8/8/2003 - When they think about a target system for LabVIEW Real-Time (LVRT), many engineers think of PXI. Meanwhile, PCI systems continue to offer exceptional performance at ever lower prices, and they are well suited to serve as LVRT target systems. Indeed, UEI has created the hardware and software that makes it possible to implement a LVRT target on a standard PCI-bus system using the firm's line of high-performance I/O cards. This announcement brings two major benefits: First, with a PCI target, users can save 45% or more compared to a PXI variant. Second, for their PCI-bus implementation users have a wide choice of I/O among the 50 models of multifunction, simultaneous-sampling, analog-output and digital I/O cards in the PowerDAQ family.
What makes this possible are the PowerDAQ for LabVIEW Real-Time drivers, which ship free of charge with each I/O board from UEI. The only hardware a user must purchase beyond their PCI target system and PowerDAQ I/O cards is a realtime interface card (Model PD2-LVRT-PCI), which sells for $50. (Consult the software license agreement for any applicable runtime requirements.)
With LabVIEW Real-Time, an engineer develops an application under Windows and then downloads it to a target execution vehicle that runs a special realtime kernel. The target performs local processing such as closed-loop control, while an Ethernet link maintains communications between the target and the host development system, which also handles tasks such as running a user interface, sophisticated data processing and storage.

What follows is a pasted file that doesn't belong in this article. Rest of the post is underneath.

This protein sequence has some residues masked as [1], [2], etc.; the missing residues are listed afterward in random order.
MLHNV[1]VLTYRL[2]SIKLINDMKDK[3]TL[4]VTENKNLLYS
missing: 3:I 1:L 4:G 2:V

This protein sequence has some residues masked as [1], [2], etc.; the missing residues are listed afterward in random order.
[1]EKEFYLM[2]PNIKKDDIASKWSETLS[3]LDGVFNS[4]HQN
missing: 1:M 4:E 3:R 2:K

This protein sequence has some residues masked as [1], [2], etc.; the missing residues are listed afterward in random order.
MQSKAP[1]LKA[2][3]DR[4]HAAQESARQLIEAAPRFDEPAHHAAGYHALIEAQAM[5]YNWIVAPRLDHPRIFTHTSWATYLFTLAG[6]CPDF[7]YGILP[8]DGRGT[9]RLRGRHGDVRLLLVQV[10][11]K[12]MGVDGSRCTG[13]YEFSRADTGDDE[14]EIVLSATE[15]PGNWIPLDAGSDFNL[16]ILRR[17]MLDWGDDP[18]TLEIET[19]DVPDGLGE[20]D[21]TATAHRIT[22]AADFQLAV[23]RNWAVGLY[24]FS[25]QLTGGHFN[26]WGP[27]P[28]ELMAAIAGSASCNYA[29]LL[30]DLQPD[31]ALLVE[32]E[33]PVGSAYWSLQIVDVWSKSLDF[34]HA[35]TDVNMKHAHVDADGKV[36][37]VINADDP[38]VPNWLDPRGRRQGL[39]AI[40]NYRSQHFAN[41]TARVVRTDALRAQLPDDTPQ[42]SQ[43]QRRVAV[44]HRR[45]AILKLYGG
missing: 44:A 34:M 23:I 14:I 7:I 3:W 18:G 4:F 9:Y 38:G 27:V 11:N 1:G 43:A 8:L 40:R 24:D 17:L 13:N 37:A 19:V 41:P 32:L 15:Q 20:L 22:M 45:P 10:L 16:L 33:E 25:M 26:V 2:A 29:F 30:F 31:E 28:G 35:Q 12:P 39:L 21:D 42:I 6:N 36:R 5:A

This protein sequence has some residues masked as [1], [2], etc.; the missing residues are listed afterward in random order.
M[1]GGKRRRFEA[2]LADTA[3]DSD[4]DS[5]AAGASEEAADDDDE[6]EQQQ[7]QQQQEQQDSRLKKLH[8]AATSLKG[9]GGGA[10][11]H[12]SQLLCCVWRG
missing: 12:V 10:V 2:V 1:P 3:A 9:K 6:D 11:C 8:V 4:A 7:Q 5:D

In the UEI implementation, users develop an application on a Windows host development system using their LabVIEW Real-Time software. For a target system, users can select virtually any commercially available PCI system as long as it has sufficient free slots: one holds the PD2-LVRT-PCI realtime interface card, which establishes communications between the development and target systems; additional slots hold the user's choice of PowerDAQ I/O cards.
The next step is to boot the target system into the special realtime kernel, which then employs the PD2-LVRT-PCI card to communicate with the development host to download the application and to upload data for display on the host-based user interface as well as for additional processing and storage.
More power for less money
The ability to use PCI hardware in a LabVIEW Real-Time setting can save users considerable funds. Consider the hardware pricing for a PCI-bus system running LabVIEW Real-Time in conjunction with a 1.25-MHz 12-bit PowerDAQ card:
PCI-bus machine $500
These days a user can get a system from Dell with a 2.2-GHz Celeron, 128M bytes of SDRAM and a 40G-byte hard disk for roughly $500.
PD2-LVRT-PCI interface card $50
This card comes with 16 analog inputs at 12-bit resolution and 1.25M-samples/sec digitization rate; it also provides two analog outputs plus 32 digital I/O points and three user counter/timers. The total hardware cost for a UEI PCI-bus implementation is $2200.